A pensioner from County Clare, Ireland, has been convicted of assault after a row with his neighbour over the piling of horse manure on the wall dividing their properties. At Ennis District Court, Brett Payton,46, told the court how he was assaulted by 68-year-old neighbour Joe Williams of Ballytarsna, Kilshanny, when the pensioner struck him on the head with a piece of metal. Mr Payton said that he was struck on the head by Mr Williams after he tried to cut down plastic sheeting on the wall that contained the horse manure and the other rubbish that was spilling into his rented property.
In court, Insp Tom Kennedy put it to Mr Williams that "you deliberately piled on the horse manure on the wall in an effort to intimidate, antagonise and annoy Mr Payton".
Insp Kennedy said: "You resent Mr Payton living in the property beside you. That is what this is about." In reply, Mr Williams said: "Not at all. I never intimidated anyone."
Insp Kennedy said that it was "very unusual behaviour" to be piling horse manure on a wall looking onto his neighbours' home and the excuse advanced by Mr Williams that he was putting the horse manure there as a deterrent to crows not to eat his horses' feed "is not credible".
In reply, the farmer said: "It is doing the job for me anyway."
In evidence, Mr Payton told the court that Mr Williams told him that "he would continue to pile up the horse manure until I moved out".
Mr Payton has rented his home with his partner, Clare Gallagher and two children for the past three years.
Recalling the assault that occurred on the afternoon of April 4th last year at his home at Ballytarsna near the north Clare village of Kilshanny, Mr Patyon said that for several days prior, Mr Williams had been piling on the rubbish, including horse manure, on black wrapping on top of the wall that borders the two properties.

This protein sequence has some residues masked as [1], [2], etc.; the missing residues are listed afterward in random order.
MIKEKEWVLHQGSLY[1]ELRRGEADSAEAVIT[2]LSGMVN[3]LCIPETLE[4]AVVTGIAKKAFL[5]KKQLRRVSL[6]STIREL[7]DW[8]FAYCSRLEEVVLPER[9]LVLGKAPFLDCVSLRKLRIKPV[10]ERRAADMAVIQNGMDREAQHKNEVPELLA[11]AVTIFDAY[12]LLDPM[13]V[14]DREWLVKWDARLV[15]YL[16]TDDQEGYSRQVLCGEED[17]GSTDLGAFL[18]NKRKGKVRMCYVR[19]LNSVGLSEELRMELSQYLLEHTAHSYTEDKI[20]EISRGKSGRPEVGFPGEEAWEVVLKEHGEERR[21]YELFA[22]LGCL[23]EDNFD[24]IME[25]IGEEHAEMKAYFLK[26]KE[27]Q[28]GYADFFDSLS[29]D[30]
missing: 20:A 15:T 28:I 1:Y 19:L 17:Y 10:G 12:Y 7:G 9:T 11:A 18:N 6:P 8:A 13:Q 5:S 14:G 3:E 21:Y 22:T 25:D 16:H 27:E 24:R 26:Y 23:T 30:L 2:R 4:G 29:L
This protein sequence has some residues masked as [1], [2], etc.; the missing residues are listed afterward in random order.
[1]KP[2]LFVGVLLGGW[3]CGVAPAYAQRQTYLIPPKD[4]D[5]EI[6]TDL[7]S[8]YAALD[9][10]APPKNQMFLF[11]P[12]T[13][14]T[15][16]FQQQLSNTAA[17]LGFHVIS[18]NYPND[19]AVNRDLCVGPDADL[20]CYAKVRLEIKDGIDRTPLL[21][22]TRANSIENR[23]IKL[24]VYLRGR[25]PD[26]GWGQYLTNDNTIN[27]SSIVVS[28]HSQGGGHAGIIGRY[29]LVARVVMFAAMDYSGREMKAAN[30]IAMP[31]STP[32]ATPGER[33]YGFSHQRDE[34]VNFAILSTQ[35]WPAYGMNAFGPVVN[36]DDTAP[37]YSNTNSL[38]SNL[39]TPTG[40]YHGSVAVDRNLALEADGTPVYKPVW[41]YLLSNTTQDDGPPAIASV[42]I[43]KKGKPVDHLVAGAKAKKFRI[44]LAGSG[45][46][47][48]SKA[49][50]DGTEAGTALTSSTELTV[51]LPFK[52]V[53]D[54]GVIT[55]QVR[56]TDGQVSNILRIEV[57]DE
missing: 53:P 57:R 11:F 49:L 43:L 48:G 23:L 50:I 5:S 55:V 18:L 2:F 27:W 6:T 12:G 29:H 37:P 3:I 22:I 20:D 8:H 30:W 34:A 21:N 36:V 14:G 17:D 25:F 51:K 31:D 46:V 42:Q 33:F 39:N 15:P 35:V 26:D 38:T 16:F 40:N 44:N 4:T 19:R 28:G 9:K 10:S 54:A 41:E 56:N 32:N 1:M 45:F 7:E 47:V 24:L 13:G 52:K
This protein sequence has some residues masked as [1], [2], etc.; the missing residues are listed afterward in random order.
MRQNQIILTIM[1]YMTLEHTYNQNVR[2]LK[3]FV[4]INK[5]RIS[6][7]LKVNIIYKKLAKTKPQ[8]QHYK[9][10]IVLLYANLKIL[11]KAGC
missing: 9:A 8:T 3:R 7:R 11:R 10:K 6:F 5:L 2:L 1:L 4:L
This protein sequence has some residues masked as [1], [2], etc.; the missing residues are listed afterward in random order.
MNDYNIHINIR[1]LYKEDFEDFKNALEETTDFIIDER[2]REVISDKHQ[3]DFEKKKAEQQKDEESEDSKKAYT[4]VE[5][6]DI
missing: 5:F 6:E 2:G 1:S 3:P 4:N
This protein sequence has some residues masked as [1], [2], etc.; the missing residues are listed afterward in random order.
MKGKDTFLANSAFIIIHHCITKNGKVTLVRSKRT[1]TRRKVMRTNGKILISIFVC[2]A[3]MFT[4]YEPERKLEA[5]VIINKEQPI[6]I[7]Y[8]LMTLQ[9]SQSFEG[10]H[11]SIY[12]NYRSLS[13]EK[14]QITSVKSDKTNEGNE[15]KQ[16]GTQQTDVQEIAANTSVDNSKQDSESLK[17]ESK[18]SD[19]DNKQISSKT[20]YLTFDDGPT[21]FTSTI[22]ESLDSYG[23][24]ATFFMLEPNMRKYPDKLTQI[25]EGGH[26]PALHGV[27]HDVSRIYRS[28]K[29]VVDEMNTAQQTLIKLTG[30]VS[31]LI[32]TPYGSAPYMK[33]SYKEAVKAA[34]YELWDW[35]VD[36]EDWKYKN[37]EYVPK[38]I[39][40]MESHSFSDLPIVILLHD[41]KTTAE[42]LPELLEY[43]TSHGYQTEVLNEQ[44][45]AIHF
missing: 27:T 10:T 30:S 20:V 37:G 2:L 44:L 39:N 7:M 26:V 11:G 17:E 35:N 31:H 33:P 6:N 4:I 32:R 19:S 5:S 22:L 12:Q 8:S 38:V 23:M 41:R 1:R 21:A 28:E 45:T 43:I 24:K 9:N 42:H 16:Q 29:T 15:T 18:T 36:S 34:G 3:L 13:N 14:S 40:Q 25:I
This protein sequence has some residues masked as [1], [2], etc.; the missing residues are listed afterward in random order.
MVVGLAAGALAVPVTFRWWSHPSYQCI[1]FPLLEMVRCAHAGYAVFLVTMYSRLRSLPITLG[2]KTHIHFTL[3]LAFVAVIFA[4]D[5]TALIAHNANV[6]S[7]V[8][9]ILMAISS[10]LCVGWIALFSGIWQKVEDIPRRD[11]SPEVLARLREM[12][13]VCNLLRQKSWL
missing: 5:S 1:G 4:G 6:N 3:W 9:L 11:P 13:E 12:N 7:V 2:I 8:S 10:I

Mr Payton said that horse manure was dropping into his garden and he went to cut the plastic wrapping down.
He said: "I gathered the black wrapping in my hand and then 'smack!' - Joe Williams had hit me with a piece of metal across the head from across the wall."
Mr Payton said that he received a "cut on my head and drag marks and scratches".
In his evidence, Mr Williams denied that he struck Mr Payton stating "I had nothing in my hands. I never hit a man in my life and I have no intention of."
He said: "Mr Payton was roaring like a mad man saying 'you're a tinker' and 'you're a tramp'."
In his judgement, Judge John King said that is "satisfied that Mr Williams did strike Mr Payton and is guilty as charged".
He gave him a conditional discharge under the Probation Act and placed Mr Williams on a bond that he keep the peace and be of good behaviour for 12 months.
Speaking after the case, Mr Payton said Mr Williams “is wasting his time if he thinks we are going to move”.